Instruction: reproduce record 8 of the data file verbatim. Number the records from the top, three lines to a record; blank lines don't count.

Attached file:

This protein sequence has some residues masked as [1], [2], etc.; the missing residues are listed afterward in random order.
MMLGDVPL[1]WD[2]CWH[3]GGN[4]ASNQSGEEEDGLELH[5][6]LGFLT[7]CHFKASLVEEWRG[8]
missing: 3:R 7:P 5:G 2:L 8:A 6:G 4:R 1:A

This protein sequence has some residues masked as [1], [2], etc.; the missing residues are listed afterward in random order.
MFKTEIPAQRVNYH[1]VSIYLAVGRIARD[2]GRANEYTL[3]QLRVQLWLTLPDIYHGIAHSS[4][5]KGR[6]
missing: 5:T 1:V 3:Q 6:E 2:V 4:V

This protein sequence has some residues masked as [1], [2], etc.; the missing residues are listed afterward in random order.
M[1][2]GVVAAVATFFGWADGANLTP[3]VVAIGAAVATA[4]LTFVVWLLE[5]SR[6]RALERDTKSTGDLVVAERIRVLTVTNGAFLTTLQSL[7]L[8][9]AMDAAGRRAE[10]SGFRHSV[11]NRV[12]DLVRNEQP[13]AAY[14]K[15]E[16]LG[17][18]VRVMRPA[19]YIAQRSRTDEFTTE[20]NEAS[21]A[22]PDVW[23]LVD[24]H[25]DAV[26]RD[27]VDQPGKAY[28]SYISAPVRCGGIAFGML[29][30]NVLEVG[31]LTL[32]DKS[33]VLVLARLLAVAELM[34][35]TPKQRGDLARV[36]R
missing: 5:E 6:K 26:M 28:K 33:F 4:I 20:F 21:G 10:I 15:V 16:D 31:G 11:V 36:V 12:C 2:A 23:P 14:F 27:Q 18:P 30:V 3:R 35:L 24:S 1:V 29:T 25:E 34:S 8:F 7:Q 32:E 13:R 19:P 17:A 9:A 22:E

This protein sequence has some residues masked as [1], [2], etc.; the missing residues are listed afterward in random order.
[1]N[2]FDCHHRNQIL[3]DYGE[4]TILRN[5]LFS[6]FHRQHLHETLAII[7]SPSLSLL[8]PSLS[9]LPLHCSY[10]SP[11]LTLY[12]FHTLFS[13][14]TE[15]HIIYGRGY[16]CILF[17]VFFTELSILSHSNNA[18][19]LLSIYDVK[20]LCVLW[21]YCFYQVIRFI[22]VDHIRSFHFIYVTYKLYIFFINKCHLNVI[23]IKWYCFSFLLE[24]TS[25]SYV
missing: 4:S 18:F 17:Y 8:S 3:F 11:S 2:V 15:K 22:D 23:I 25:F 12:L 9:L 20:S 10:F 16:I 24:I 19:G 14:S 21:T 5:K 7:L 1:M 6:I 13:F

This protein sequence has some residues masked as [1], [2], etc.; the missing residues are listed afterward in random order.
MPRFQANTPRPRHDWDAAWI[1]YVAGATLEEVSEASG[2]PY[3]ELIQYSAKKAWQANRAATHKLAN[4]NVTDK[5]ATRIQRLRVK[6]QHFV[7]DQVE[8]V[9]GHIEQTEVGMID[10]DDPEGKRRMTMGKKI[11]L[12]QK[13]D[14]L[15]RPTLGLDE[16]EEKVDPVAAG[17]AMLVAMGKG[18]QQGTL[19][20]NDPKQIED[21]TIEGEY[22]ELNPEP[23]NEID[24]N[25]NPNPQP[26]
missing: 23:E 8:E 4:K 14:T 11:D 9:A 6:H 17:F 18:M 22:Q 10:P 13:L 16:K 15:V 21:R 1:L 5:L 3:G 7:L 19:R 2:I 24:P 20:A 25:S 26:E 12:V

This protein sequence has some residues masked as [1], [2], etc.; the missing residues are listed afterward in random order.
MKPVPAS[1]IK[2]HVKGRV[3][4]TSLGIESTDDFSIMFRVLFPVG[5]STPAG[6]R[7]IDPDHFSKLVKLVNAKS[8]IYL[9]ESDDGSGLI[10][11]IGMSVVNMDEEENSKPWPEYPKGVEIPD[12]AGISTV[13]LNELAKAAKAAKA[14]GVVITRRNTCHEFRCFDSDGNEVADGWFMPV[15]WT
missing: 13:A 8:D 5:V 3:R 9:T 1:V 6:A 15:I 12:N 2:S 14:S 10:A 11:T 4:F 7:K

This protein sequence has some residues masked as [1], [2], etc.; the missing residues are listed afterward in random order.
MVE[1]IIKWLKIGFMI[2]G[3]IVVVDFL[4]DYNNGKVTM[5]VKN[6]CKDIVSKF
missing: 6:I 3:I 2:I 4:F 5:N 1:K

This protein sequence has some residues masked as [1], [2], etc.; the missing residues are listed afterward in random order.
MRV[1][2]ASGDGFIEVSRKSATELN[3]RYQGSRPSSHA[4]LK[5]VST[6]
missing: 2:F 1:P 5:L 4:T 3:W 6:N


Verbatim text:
This protein sequence has some residues masked as [1], [2], etc.; the missing residues are listed afterward in random order.
MRV[1][2]ASGDGFIEVSRKSATELN[3]RYQGSRPSSHA[4]LK[5]VST[6]
missing: 2:F 1:P 5:L 4:T 3:W 6:N